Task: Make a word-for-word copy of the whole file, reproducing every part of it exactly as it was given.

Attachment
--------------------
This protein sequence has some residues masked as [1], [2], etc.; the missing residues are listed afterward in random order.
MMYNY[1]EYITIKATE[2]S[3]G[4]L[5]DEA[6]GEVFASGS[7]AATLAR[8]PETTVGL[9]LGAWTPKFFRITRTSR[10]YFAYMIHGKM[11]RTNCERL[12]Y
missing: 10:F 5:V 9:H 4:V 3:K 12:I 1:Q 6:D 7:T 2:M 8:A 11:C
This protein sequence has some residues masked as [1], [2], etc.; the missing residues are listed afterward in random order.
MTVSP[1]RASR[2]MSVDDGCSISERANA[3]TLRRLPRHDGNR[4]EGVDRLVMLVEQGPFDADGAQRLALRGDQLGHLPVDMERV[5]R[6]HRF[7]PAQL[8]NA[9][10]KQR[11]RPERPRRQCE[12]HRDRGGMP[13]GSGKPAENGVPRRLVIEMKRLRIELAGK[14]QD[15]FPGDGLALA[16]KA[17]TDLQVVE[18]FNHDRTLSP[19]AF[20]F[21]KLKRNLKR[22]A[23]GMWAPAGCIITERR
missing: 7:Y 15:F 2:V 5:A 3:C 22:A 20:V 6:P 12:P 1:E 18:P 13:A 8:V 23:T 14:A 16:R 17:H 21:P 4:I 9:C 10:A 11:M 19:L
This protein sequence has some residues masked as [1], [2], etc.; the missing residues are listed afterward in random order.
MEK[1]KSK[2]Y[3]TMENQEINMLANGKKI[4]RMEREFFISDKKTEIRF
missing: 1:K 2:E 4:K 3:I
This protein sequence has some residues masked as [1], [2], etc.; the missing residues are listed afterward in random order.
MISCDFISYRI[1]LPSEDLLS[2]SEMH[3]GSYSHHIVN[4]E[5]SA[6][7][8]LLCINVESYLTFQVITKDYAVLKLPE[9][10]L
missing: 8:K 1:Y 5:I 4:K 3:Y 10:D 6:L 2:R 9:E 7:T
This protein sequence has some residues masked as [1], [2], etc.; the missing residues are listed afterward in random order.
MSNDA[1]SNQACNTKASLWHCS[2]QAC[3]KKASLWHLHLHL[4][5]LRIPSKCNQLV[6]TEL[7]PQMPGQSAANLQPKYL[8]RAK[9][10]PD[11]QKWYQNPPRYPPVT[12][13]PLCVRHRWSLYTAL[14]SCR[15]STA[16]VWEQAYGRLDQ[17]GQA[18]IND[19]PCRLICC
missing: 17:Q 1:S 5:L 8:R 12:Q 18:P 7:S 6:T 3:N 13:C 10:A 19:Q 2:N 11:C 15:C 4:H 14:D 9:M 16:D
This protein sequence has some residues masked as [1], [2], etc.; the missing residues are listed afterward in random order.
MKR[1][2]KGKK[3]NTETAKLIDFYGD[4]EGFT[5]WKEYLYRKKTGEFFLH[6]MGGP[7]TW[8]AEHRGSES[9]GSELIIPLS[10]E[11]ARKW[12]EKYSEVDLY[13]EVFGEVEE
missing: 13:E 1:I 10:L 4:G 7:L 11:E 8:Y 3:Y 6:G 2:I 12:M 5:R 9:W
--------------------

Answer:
This protein sequence has some residues masked as [1], [2], etc.; the missing residues are listed afterward in random order.
MMYNY[1]EYITIKATE[2]S[3]G[4]L[5]DEA[6]GEVFASGS[7]AATLAR[8]PETTVGL[9]LGAWTPKFFRITRTSR[10]YFAYMIHGKM[11]RTNCERL[12]Y
missing: 10:F 5:V 9:H 4:V 3:K 12:I 1:Q 6:D 7:T 2:M 8:A 11:C
This protein sequence has some residues masked as [1], [2], etc.; the missing residues are listed afterward in random order.
MTVSP[1]RASR[2]MSVDDGCSISERANA[3]TLRRLPRHDGNR[4]EGVDRLVMLVEQGPFDADGAQRLALRGDQLGHLPVDMERV[5]R[6]HRF[7]PAQL[8]NA[9][10]KQR[11]RPERPRRQCE[12]HRDRGGMP[13]GSGKPAENGVPRRLVIEMKRLRIELAGK[14]QD[15]FPGDGLALA[16]KA[17]TDLQVVE[18]FNHDRTLSP[19]AF[20]F[21]KLKRNLKR[22]A[23]GMWAPAGCIITERR
missing: 7:Y 15:F 2:V 5:A 3:C 22:A 20:V 6:P 12:P 1:E 18:P 13:A 8:V 23:T 14:A 16:R 17:H 21:P 4:I 9:C 10:A 11:M 19:L
This protein sequence has some residues masked as [1], [2], etc.; the missing residues are listed afterward in random order.
MEK[1]KSK[2]Y[3]TMENQEINMLANGKKI[4]RMEREFFISDKKTEIRF
missing: 1:K 2:E 4:K 3:I
This protein sequence has some residues masked as [1], [2], etc.; the missing residues are listed afterward in random order.
MISCDFISYRI[1]LPSEDLLS[2]SEMH[3]GSYSHHIVN[4]E[5]SA[6][7][8]LLCINVESYLTFQVITKDYAVLKLPE[9][10]L
missing: 8:K 1:Y 5:I 4:K 3:Y 10:D 6:L 2:R 9:E 7:T
This protein sequence has some residues masked as [1], [2], etc.; the missing residues are listed afterward in random order.
MSNDA[1]SNQACNTKASLWHCS[2]QAC[3]KKASLWHLHLHL[4][5]LRIPSKCNQLV[6]TEL[7]PQMPGQSAANLQPKYL[8]RAK[9][10]PD[11]QKWYQNPPRYPPVT[12][13]PLCVRHRWSLYTAL[14]SCR[15]STA[16]VWEQAYGRLDQ[17]GQA[18]IND[19]PCRLICC
missing: 17:Q 1:S 5:L 8:R 12:Q 18:P 7:S 6:T 3:N 13:C 10:A 19:Q 2:N 11:C 15:C 4:H 14:D 9:M 16:D
This protein sequence has some residues masked as [1], [2], etc.; the missing residues are listed afterward in random order.
MKR[1][2]KGKK[3]NTETAKLIDFYGD[4]EGFT[5]WKEYLYRKKTGEFFLH[6]MGGP[7]TW[8]AEHRGSES[9]GSELIIPLS[10]E[11]ARKW[12]EKYSEVDLY[13]EVFGEVEE
missing: 13:E 1:I 10:L 4:G 7:L 11:E 8:Y 3:Y 6:G 2:I 12:M 5:R 9:W